Is a Permaculture world achievable, and if so, why are we moving in the opposite direction?

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Posted Jan 31 2017 by Dave Darby of Lowimpact.org

Every species has to live in harmony with nature, and humans are no exception. The alternative is gruesome and very short-term. Our ultimate and most valuable treasures are the soil and the sea. They provide all our food, and as long as we treat them well, we’ll never go hungry. If we treat them badly, we’re looking at a very unhealthy, bleak and hungry future.

But we have a problem, in that we have a system of global agriculture, energy and distribution that erodes the soil and poisons both the soil and the sea. That’s going to make us sick, and then, unless we stop, finish us, eventually. You can’t keep eroding and poisoning the soil, and you can’t keep poisoning the sea and damaging the life in it. A system that does that is a short-term system, and the end of the term won’t be pretty, and probably not even survivable.

I don’t think there are any people who try to live their life according to Permaculture principles for whom this isn’t a given. It’s not really controversial. The information’s out there. You can see how much the way we live damages soil, the water system and ecology. Have a look here, here and here for a start. This is peer-reviewed stuff, but it’s not difficult. It’s just measuring things.

It’s a starting point for any useful discussion about how we’re going to live in future. So it’s quite surprising to talk with intelligent people who don’t get it. And I think people who do get it often underestimate the number of people who don’t.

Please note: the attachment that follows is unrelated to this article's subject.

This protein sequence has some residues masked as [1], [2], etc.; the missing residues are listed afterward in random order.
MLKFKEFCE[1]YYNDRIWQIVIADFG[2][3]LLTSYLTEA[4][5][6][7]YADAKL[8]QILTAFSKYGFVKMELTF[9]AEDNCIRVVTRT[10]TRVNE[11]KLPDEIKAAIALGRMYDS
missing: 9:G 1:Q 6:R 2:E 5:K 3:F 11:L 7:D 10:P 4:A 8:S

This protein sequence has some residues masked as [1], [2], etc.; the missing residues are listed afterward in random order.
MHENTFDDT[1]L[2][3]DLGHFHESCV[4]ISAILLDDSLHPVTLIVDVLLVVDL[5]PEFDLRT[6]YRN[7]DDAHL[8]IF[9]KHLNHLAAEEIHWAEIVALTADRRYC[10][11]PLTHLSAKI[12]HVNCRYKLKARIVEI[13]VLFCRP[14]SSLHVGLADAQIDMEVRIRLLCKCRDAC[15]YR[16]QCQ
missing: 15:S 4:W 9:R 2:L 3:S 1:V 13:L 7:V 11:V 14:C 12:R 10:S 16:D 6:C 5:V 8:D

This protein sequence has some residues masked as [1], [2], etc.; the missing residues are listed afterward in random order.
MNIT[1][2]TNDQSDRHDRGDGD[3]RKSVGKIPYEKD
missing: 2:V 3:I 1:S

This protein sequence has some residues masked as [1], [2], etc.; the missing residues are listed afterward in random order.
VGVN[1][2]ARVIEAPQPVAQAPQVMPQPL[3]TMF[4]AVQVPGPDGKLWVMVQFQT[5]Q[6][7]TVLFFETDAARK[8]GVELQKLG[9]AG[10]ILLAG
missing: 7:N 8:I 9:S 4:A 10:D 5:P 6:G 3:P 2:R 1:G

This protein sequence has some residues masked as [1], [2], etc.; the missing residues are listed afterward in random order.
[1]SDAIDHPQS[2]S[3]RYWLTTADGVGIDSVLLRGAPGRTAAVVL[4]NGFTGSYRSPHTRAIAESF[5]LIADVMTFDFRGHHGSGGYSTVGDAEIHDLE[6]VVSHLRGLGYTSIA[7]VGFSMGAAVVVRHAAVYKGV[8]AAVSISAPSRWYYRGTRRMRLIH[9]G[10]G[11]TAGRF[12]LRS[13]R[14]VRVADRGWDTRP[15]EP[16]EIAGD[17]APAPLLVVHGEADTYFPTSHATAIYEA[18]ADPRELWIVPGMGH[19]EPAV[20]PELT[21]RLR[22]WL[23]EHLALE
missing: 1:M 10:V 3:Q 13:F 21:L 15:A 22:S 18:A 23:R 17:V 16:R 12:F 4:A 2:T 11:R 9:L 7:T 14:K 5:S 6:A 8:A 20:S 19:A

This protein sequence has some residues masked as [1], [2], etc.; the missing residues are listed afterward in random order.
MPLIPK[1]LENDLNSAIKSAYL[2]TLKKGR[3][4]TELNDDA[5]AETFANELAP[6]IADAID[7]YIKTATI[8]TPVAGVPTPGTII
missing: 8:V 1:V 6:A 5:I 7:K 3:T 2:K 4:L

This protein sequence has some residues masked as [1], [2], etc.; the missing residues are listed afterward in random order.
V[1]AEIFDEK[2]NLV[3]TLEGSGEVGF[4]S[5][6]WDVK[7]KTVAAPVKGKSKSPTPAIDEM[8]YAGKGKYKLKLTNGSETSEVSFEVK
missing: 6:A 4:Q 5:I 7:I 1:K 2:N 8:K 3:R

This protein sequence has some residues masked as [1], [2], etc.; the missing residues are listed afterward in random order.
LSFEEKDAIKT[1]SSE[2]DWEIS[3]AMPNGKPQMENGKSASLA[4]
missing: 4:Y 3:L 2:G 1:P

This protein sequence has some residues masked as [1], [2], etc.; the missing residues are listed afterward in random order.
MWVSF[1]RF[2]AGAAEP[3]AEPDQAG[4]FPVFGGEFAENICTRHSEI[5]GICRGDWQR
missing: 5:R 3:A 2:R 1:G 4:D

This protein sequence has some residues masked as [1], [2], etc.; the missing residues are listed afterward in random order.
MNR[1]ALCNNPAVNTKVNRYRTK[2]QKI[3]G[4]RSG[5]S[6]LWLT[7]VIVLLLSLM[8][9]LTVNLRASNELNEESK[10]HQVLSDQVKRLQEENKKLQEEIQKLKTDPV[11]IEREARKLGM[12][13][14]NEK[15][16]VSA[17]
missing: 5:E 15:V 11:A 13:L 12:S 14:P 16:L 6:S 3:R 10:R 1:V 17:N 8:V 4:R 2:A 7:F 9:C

Regardless of how many people believe, understand or have even heard about what’s happening to nature, we have to solve this problem if we’re going to survive. A world based on Permaculture principles would, I believe, provide the solution. But there’s something missing from Permaculture, and that’s an implementation plan.

At the moment, capitalism is getting bigger – it’s providing more and more of people’s food, energy, banking, transport, housing and a lot of their other needs – everywhere in the world. And capitalist principles are almost the exact opposite of Permaculture principles.

In terms of our sheer numbers and of our economic activity, we need to shrink to a level that doesn’t destroy soil, sea and nature. We need a system that doesn’t constantly grow, like a cancer. And that system isn’t capitalism.

This isn’t a left / right thing. Capitalism isn’t a right-wing system. China’s communist government do it really well. It’s a game of money – whoever gets the most is in charge. Genuine right-wing thinkers know that capitalism isn’t right-wing. The most important thing to genuine right-wing thinkers is freedom, and they know that capitalism concentrates power, and takes away freedom. In fact I’d go so far as to say that the right understand this more than the left at this point in time – which I find astounding, but true nevertheless.

Permaculture is a great thing, but it isn’t ‘it’ because it’s not moving towards a position where it can provide a viable alternative to capitalism. We’re not moving in that direction. The world is being run more and more on capitalist principles, and further and further away from Permaculture principles.

It’s important to talk about what ‘it’ might be. It might be a way of implementing a Permaculture system, or it might be an entirely new system. But first, we need to get the majority talking about it, rather than about football scores and fashion. And we’re a long, long way from that.

It’s urgent, but I don’t think it’s too late – although it’s going to take a lot of pain to get back into equilibrium. But the first step towards that is acknowledging that we haven’t even started moving in that direction.